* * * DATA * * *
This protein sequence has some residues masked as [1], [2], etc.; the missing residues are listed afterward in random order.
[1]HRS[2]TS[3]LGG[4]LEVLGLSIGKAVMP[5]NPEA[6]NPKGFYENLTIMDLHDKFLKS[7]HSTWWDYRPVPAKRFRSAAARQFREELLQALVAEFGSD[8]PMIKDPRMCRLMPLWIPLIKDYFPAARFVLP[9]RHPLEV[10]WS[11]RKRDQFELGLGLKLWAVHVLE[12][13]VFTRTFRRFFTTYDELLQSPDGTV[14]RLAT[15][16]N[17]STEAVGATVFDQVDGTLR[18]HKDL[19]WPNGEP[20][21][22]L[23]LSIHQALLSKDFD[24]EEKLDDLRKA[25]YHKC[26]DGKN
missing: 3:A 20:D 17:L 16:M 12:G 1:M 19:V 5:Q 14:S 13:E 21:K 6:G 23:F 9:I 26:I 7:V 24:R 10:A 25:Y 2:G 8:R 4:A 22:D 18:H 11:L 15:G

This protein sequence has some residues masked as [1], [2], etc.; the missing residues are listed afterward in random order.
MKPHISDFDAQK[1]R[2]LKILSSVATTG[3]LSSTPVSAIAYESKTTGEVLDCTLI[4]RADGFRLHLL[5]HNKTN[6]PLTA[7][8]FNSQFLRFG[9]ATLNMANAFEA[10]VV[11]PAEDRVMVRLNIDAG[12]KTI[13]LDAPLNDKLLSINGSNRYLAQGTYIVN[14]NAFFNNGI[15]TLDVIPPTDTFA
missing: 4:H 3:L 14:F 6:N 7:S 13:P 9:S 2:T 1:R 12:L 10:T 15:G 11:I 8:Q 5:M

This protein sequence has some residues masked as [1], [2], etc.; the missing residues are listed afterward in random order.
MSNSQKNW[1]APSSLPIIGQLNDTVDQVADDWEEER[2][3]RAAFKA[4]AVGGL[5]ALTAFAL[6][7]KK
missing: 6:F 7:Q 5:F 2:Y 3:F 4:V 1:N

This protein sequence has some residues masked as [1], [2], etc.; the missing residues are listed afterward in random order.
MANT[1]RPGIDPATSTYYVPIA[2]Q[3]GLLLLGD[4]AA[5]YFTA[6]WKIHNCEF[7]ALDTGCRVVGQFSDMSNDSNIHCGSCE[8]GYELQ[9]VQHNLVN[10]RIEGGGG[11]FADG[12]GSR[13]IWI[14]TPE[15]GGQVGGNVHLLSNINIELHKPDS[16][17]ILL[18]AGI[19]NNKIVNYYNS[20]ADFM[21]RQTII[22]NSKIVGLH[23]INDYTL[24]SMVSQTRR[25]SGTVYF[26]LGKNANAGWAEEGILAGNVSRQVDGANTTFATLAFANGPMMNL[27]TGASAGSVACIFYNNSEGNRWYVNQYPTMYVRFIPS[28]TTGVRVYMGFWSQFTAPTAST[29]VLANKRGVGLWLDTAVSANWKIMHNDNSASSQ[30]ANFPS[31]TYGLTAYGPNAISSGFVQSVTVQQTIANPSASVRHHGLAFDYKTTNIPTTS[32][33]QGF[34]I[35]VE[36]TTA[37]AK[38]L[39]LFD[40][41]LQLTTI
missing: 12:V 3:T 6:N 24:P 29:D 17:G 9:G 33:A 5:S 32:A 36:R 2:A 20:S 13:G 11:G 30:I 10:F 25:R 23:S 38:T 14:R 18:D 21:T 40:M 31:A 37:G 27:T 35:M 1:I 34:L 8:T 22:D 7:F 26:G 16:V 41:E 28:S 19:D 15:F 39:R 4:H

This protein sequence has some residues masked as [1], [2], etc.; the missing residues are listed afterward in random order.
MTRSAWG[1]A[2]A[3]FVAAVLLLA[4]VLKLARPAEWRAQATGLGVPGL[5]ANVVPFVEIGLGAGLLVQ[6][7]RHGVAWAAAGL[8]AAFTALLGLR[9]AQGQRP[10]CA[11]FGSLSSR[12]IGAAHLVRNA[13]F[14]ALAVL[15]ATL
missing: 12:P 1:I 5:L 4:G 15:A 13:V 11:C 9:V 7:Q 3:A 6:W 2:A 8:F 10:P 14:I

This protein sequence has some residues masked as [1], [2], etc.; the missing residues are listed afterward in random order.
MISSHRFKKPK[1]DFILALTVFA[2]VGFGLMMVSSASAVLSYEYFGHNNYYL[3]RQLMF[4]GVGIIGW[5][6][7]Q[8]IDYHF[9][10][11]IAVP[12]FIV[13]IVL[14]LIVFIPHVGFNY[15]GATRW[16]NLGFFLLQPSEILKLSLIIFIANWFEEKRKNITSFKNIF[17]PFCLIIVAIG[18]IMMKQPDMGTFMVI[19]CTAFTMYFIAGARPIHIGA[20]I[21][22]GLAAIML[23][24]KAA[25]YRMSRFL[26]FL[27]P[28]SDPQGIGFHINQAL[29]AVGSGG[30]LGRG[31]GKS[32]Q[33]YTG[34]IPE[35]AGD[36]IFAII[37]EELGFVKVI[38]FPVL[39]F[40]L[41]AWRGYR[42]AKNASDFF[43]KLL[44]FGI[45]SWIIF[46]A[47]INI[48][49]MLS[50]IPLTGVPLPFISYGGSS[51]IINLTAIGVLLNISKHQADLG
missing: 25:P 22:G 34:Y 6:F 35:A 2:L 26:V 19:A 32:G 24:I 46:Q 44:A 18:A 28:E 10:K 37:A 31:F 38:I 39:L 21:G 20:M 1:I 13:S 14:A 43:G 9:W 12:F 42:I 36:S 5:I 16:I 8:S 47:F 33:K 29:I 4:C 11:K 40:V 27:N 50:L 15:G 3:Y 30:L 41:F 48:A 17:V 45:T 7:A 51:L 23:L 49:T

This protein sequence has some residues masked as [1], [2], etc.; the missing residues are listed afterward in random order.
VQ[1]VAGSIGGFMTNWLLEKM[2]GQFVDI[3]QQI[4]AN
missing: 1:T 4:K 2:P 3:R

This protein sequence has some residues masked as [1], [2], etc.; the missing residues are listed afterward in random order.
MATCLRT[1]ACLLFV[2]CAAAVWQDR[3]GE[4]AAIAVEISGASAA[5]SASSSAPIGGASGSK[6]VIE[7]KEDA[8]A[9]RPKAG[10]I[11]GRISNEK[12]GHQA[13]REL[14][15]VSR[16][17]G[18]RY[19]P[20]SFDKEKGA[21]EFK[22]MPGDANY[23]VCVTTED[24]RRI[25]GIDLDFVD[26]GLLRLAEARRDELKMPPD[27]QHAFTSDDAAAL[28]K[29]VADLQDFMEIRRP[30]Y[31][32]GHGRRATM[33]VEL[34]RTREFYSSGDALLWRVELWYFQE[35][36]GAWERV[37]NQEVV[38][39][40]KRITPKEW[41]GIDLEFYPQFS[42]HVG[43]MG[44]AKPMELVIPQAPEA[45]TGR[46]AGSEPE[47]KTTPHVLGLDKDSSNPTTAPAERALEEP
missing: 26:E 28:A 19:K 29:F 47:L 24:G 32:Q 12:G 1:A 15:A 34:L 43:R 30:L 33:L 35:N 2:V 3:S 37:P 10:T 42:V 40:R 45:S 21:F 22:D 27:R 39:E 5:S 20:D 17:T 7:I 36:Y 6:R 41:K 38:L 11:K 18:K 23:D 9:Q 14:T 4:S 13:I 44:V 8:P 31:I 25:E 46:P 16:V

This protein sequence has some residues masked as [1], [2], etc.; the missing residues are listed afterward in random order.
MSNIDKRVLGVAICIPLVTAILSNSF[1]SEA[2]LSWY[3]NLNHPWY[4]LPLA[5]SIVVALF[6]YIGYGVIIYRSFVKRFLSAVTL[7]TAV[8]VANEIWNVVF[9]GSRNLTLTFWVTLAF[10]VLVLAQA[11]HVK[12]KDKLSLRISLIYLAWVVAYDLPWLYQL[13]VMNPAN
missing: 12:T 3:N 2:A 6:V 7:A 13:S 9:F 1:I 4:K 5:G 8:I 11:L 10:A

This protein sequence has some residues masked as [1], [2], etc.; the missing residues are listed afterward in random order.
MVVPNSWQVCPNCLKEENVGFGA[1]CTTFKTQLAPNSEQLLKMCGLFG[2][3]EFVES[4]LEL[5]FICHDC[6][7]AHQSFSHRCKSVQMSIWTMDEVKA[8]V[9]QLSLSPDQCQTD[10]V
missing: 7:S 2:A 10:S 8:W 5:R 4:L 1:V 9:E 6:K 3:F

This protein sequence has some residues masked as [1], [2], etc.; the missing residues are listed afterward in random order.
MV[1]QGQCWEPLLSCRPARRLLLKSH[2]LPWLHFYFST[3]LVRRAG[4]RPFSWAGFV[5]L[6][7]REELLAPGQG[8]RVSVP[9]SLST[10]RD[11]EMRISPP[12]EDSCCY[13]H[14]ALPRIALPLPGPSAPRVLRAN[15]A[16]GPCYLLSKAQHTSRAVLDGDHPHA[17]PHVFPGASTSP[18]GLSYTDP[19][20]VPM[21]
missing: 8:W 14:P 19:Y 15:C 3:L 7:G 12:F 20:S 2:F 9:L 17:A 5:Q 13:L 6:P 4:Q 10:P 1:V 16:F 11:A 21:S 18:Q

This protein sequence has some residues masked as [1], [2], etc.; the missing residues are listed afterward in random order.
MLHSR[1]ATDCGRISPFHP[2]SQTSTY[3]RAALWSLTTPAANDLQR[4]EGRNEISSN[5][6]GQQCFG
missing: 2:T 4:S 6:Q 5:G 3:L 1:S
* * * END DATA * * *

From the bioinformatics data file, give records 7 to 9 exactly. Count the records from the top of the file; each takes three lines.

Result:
This protein sequence has some residues masked as [1], [2], etc.; the missing residues are listed afterward in random order.
VQ[1]VAGSIGGFMTNWLLEKM[2]GQFVDI[3]QQI[4]AN
missing: 1:T 4:K 2:P 3:R

This protein sequence has some residues masked as [1], [2], etc.; the missing residues are listed afterward in random order.
MATCLRT[1]ACLLFV[2]CAAAVWQDR[3]GE[4]AAIAVEISGASAA[5]SASSSAPIGGASGSK[6]VIE[7]KEDA[8]A[9]RPKAG[10]I[11]GRISNEK[12]GHQA[13]REL[14][15]VSR[16][17]G[18]RY[19]P[20]SFDKEKGA[21]EFK[22]MPGDANY[23]VCVTTED[24]RRI[25]GIDLDFVD[26]GLLRLAEARRDELKMPPD[27]QHAFTSDDAAAL[28]K[29]VADLQDFMEIRRP[30]Y[31][32]GHGRRATM[33]VEL[34]RTREFYSSGDALLWRVELWYFQE[35][36]GAWERV[37]NQEVV[38][39][40]KRITPKEW[41]GIDLEFYPQFS[42]HVG[43]MG[44]AKPMELVIPQAPEA[45]TGR[46]AGSEPE[47]KTTPHVLGLDKDSSNPTTAPAERALEEP
missing: 26:E 28:A 19:K 29:F 47:L 24:G 32:Q 12:G 1:A 15:A 34:L 43:R 30:L 33:L 35:N 2:V 3:S 37:P 10:T 42:V 40:R 45:S 21:F 22:D 27:R 39:E 5:S 20:D 17:T 7:I 36:Y 6:R 41:K 38:L 11:K 18:K 23:D 9:Q 14:T 4:S 13:I 44:V 8:P 31:I 25:E 46:P 16:V

This protein sequence has some residues masked as [1], [2], etc.; the missing residues are listed afterward in random order.
MSNIDKRVLGVAICIPLVTAILSNSF[1]SEA[2]LSWY[3]NLNHPWY[4]LPLA[5]SIVVALF[6]YIGYGVIIYRSFVKRFLSAVTL[7]TAV[8]VANEIWNVVF[9]GSRNLTLTFWVTLAF[10]VLVLAQA[11]HVK[12]KDKLSLRISLIYLAWVVAYDLPWLYQL[13]VMNPAN
missing: 12:T 3:N 2:A 6:V 7:A 13:S 9:F 1:I 4:K 5:G 8:I 11:L 10:A